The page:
You just completed the data architecture for the system supporting the manufacturing organization as part of a massively complex multicloud migration. You designed a unique approach to normalizing all databases and getting down to a single source of truth for all important data attributes, such as customer, invoice, product, etc.

Feeling very proud of yourself, you hold a Zoom meeting to walk the other sub-teams through the approach, architecture, and use of tools. With arms folded and concerned looks on their faces, they tell you that they also have leveraged a unique approach to getting to a normalized data model for their part of the migration, as well as finding and exposing core single sources of truth. 

Although these situations can’t always be prevented, clearly in this fictitious case, if the two groups were communicating and collaborating, they could have solved this problem in a more repeatable way. Instead, they worked in silos, not bothering to keep the other teams informed of what they were doing, and thus never finding common architecture patterns that could have provided repeatable solutions for hybrid cloud and multicloud deployments and reduced cost and risk.

Many look at this as an easy problem to solve—just get better at communications and collaboration. However, the problems become more commonplace when enterprises have more than one complex cloud architecture project underway. Projects may be siloed by a matter of organization, and teams may not even know that other projects exist. What then?

Core to this issue is that although we’ve gotten much better at solving complex problems when doing cloud architecture, our ability to share those patterns has gotten worse. We can blame the pandemic and the sudden increase in remote workers, but this is more about a lack of knowledge management infrastructure and training, as well as not having a culture of sharing. 

Some look at combining and shifting organizational resources to become more collaborative, but without a change in culture led by better frontline leadership, the issue will only persist.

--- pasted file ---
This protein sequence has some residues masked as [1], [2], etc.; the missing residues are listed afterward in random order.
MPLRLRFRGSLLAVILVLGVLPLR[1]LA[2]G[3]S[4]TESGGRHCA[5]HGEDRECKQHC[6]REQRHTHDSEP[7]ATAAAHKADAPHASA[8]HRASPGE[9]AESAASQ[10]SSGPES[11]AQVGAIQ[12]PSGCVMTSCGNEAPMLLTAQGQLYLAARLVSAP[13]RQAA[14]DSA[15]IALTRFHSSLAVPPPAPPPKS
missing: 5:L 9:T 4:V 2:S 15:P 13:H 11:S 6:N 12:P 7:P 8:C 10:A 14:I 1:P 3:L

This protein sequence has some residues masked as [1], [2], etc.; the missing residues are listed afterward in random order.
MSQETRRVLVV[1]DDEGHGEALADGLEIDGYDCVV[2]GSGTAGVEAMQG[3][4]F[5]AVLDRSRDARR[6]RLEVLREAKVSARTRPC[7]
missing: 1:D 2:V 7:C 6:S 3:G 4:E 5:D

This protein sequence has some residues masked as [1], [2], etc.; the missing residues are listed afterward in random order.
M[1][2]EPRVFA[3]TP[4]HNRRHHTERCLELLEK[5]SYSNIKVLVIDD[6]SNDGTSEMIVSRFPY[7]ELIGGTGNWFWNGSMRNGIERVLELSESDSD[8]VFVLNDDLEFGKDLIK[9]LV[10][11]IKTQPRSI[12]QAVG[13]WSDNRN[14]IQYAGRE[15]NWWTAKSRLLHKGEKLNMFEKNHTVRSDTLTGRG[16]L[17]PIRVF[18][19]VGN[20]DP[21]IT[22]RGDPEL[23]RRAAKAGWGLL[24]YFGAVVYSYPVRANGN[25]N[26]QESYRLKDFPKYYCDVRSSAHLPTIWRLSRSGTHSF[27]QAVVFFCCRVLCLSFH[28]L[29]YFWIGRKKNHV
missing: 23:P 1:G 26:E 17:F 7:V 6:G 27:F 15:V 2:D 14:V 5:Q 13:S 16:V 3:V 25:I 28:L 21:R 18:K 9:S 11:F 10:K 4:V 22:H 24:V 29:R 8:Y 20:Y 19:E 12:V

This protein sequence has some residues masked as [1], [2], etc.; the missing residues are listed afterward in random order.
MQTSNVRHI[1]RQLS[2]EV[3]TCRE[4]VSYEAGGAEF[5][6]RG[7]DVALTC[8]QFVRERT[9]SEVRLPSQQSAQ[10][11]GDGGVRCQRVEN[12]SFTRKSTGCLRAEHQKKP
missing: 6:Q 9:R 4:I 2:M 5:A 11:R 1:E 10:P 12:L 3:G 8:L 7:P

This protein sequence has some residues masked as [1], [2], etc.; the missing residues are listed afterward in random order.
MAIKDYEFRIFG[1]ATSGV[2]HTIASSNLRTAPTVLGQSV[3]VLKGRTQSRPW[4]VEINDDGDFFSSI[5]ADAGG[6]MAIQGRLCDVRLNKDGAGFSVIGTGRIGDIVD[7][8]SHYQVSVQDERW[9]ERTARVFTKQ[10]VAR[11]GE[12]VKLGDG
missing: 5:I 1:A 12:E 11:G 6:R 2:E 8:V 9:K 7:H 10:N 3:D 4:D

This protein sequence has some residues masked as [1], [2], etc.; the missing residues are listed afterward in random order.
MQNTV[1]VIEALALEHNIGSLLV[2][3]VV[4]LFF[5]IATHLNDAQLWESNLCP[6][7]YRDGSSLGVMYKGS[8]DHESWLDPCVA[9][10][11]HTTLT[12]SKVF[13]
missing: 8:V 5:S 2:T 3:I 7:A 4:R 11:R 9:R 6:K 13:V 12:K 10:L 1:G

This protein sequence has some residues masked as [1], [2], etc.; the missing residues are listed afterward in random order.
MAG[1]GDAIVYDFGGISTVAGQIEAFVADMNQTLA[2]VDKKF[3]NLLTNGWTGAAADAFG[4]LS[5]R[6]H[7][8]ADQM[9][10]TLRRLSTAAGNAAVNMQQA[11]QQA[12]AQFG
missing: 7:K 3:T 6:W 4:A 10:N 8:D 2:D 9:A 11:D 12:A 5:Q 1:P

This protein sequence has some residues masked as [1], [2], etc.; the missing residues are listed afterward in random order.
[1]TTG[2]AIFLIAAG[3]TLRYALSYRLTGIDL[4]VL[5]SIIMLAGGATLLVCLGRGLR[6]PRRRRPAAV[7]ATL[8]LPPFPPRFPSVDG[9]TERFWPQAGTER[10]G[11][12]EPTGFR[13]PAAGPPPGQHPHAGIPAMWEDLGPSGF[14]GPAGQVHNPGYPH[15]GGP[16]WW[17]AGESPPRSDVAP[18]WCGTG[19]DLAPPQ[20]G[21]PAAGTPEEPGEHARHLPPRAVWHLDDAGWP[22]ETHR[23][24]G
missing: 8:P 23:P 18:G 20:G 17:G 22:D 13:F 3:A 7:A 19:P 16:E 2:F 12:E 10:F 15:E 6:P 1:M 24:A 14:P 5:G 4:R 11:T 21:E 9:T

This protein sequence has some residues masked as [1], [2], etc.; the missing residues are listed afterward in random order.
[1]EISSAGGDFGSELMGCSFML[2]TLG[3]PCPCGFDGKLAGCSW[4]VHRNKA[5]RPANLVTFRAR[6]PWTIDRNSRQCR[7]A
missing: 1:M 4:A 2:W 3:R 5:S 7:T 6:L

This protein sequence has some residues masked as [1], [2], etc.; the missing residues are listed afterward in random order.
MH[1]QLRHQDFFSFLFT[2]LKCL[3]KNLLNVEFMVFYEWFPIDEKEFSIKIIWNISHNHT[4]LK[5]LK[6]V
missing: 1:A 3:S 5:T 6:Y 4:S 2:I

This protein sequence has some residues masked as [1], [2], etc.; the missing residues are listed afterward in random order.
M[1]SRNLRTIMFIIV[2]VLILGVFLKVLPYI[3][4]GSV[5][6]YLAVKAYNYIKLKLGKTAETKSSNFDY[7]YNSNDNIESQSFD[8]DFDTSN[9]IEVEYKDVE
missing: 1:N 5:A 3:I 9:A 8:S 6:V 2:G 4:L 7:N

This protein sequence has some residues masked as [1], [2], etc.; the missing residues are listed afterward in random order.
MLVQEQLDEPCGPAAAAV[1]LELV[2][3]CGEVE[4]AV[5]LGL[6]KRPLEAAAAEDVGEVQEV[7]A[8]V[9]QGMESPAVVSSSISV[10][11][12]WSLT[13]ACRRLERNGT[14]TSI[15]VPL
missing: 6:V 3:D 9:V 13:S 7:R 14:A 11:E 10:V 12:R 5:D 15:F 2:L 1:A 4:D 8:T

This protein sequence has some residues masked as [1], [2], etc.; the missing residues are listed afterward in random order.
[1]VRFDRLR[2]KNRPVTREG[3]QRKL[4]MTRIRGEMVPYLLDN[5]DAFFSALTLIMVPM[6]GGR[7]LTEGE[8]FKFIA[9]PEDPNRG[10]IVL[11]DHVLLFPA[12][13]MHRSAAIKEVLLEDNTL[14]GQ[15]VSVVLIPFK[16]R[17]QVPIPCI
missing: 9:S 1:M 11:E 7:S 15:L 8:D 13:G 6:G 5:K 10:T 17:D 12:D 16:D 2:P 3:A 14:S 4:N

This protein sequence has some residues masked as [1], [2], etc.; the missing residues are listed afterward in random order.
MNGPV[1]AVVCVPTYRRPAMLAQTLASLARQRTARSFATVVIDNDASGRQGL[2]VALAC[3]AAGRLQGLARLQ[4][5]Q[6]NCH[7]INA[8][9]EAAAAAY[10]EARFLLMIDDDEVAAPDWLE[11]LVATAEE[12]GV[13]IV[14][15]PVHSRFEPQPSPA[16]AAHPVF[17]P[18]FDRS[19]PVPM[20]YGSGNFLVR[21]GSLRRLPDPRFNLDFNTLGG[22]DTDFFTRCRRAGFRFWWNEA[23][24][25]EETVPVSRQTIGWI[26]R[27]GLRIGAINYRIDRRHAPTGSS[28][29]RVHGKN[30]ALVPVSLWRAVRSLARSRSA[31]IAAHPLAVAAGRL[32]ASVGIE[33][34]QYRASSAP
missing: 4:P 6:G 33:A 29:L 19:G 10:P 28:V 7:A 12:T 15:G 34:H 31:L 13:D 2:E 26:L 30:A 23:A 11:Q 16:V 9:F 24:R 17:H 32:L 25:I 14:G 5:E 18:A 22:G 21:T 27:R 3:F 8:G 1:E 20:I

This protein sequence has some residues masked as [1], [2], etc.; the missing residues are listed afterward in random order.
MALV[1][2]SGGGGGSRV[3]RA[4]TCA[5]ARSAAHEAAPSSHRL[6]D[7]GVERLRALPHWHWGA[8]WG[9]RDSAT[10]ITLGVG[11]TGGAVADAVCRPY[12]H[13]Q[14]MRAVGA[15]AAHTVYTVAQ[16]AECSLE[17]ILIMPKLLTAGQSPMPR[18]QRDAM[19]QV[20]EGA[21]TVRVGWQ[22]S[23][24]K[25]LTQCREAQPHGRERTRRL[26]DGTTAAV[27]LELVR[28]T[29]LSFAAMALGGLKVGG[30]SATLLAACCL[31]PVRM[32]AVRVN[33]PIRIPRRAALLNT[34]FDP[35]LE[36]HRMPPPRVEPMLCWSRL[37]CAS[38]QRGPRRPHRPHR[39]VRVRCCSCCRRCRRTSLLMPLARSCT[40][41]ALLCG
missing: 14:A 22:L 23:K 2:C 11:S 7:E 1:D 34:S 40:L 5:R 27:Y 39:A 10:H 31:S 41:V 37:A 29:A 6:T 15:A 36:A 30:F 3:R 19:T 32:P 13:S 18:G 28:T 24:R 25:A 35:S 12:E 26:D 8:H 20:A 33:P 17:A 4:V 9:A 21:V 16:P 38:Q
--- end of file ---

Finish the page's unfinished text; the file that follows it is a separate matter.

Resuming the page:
So, how do you change things? I’ve found a few things that work. First, an enterprise architect could help. We’ve had enterprise architects before, but many were supplanted because their focus was geared toward understanding abstract technology concepts rather than working with specific projects.  

Today’s enterprise architects are charged with driving collaboration, knowledge management, culture, training, and working with all projects (alone or with a team) to ensure that everyone benefits from the work being done within all teams, no matter where they sit within the organization. This also means using efficiency metrics to determine improvements in leveraging repeatable solution patterns to avoid redundant work.

Second, tossing tools at the problem may also help, such as collaboration tools and knowledge sharing infrastructure, but without a parallel change in culture, it won’t be enough. Don’t forget incentives, such as rewards for sharing—even spot bonuses for providing sharable solutions that are useful in other areas of the business, no matter if they are implemented or not. Spending only $100K a year may buy you $3 million to $5 million in value, easy.

You may have guessed that this is larger than just cloud computing architecture. It affects how we build, deploy, and operate everything in IT. The days of reinventing the wheel need to end soon, or else we’ll have no chance of solving the problems coming in 2022 and 2023.

Copyright © 2021 IDG Communications, Inc.


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